8 Travel Experts On How The Pandemic Has Changed Travel––Plus, Where To Go In 2021
A year ago, booking a last-minute holiday to a destination halfway around the world was something you could do in just a few clicks. Today, the idea of even crossing a land border is littered with speed bumps, from ever-changing government regulations (like the air travel bubble between Hong Kong and Singapore that burst before it started) to time-consuming health and safety protocols that will likely be in place even when the vaccine finally arrives.
Being homebound has created an overwhelming sense of nostalgia among avid travellers. Where would you be right now if it weren’t for Covid-19? It’s a question that elicits all types of answers on social media: photos of long, lazy lunches in Tuscany; the glistening waters of the Maldives; a glorious sunset on a safari drive. Instagram is replete with images of past trips coupled with captions that demonstrate our yearning to travel and the significant role it plays in our lives.
While there is a collective itch to get back on the road, the giant pause brought on by the pandemic has had a silver lining. It has given nature a breather from human activity, resulting in clearer skies and cleaner air in many countries, and allowed wildlife to reclaim habitats. Being stuck in one place has also encouraged many people to think about the nature of travel itself and how it can be made a more sustainable, mindful pursuit.
According to a pre-pandemic study conducted by Design Hotels last year on travel trends for the next decade, there had already been a shift to a more conscious type of travel, values held close by what they call a "promadic traveller". There were also signs of a rise in eco-travel and travel to remote destinations, but the behavioural changes caused by the pandemic will go beyond choosing a less-trodden path for an active, nature-driven holiday.
We are likely to see a return to slow travel, with many people opting for fewer but longer trips, a decision triggered in part by the complications around mobility at the moment. Travellers will aim for a lighter carbon footprint, which will drive greater interest in uber-local destinations, and there will also be an inclination towards immersive wellness experiences.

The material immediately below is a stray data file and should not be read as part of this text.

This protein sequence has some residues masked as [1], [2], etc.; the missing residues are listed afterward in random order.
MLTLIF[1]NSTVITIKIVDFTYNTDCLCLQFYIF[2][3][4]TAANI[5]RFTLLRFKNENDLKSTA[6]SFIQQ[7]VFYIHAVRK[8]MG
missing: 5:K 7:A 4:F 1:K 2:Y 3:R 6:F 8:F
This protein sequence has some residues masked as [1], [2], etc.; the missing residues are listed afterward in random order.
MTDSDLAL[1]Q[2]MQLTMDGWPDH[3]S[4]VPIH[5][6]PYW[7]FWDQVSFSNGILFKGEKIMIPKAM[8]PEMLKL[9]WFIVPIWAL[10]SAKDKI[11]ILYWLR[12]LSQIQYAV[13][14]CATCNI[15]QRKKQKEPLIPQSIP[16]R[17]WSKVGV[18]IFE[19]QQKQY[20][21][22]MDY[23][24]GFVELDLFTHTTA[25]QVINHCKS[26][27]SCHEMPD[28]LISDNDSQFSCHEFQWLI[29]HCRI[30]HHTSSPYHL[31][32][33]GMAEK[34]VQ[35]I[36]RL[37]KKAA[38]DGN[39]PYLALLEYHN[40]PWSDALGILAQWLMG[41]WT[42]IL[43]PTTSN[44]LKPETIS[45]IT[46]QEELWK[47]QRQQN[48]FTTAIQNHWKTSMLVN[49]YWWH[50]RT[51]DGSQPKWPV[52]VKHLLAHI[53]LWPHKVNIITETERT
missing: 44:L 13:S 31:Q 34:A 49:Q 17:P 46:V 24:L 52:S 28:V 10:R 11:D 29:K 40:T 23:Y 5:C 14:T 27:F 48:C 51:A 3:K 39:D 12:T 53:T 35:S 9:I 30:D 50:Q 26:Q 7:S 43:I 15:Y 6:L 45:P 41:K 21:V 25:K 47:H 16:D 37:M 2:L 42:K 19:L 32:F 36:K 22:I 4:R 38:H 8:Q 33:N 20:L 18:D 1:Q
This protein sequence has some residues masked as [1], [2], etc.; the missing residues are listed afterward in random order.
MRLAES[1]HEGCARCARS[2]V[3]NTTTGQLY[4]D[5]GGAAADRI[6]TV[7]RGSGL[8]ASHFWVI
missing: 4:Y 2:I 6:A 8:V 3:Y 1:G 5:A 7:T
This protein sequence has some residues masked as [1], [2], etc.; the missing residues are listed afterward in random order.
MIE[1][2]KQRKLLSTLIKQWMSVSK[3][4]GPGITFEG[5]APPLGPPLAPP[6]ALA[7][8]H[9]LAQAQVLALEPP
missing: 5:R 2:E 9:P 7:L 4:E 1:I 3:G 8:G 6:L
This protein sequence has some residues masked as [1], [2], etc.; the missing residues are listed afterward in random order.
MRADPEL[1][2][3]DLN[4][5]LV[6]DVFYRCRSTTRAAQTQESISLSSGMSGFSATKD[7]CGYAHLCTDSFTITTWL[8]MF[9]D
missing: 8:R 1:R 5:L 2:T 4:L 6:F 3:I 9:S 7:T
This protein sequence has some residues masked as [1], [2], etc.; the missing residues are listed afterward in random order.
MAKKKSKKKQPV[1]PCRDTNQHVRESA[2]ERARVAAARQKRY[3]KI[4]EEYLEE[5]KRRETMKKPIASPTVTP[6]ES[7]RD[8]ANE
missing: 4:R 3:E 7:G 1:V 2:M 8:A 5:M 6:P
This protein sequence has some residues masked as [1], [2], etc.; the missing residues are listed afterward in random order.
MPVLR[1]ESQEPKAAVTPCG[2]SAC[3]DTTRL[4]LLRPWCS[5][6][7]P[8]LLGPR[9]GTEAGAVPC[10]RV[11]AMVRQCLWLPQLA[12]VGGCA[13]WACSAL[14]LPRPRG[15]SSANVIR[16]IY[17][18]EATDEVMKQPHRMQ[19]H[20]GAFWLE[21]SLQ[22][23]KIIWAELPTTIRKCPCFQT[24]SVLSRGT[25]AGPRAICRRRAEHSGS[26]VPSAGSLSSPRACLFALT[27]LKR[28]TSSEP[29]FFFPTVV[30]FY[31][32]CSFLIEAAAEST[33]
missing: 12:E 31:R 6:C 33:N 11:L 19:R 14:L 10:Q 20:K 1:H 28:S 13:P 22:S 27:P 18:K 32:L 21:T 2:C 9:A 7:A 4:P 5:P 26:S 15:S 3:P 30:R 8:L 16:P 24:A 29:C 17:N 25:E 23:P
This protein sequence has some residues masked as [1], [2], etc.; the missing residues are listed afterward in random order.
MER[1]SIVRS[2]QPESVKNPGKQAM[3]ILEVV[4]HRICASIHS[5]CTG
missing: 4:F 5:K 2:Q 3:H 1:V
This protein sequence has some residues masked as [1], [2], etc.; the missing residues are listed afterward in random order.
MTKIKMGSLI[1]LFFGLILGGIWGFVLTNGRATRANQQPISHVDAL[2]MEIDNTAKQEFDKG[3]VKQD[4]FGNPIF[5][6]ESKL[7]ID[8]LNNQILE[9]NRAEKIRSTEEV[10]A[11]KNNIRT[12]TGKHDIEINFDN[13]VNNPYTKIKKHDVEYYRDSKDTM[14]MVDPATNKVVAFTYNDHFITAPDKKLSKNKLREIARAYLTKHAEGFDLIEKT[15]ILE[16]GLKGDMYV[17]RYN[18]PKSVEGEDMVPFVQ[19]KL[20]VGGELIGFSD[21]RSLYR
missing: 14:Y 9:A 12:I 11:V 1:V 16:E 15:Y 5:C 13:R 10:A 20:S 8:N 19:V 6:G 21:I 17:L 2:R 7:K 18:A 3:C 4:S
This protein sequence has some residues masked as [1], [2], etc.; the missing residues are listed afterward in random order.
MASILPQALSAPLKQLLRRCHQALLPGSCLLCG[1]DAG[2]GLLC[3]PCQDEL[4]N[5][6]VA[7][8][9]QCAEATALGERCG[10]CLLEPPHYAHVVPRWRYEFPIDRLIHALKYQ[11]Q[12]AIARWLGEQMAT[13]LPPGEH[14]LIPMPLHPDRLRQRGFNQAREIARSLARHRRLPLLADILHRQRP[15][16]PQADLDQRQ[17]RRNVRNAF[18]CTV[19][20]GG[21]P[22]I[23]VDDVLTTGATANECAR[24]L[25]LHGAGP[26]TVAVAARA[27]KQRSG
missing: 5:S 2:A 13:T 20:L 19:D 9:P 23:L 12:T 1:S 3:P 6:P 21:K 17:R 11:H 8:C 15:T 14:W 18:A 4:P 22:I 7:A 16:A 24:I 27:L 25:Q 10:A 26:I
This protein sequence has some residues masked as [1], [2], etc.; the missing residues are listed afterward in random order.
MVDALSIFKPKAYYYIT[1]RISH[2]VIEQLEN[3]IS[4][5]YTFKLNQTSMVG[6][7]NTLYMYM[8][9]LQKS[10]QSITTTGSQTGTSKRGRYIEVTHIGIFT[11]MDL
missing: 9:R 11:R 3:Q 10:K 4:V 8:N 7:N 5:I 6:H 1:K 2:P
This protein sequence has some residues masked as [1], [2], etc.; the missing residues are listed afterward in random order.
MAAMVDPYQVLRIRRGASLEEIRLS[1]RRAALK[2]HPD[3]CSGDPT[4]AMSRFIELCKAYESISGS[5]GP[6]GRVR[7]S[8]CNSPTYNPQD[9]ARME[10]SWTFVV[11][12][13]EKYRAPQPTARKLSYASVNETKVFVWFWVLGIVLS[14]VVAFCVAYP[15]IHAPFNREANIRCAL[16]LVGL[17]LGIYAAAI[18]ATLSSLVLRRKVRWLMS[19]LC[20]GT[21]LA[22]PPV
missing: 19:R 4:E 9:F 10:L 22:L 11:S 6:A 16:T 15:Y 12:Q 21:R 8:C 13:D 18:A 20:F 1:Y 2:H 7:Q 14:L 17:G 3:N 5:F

As we look forward to travelling once again, we asked global tastemakers from various industries how their view on travel has evolved, and where exactly they are dreaming of going in 2021.
Award-winning broadcast journalist and storyteller
One of the best-known news anchors in Indonesia, Andini Effendi has reported from all corners of the world. She covered the Libyan Civil War in 2011 and the Boston Marathon bombing in 2013. After falling in love with Africa during a trip to South Africa and Namibia last year, she hopes to visit Rwanda next.
“I want to see the conservation work there—how nature and good policies can be an asset to a country. I believe Indonesia can learn from it.” She also wants to head to Guatemala and Chile, the latter for a scheduled marathon that was cancelled due to the pandemic. During lockdown, her travel philosophy has been transformed. “We will be travelling more to accessible places with a lesser impact on the environment where we feel secure about our health.” On that note, with a lot of Indonesia left for her to explore, she says now is the right time to see more of her home country.
Founder and CEO of Beautiful Destinations and WWF Ambassador
Jeremy Jauncey’s creative agency Beautiful Destinations works with governments and travel brands to develop marketing and communications campaigns to encourage tourism around the world, keeping Jauncey in transit two to three weeks per month from his base in New York. “I’ve been in lockdown in the US and seen how quickly the virus has spread. I think it’s best to limit travel and won’t be returning to the level I was before for the foreseeable future,” he says.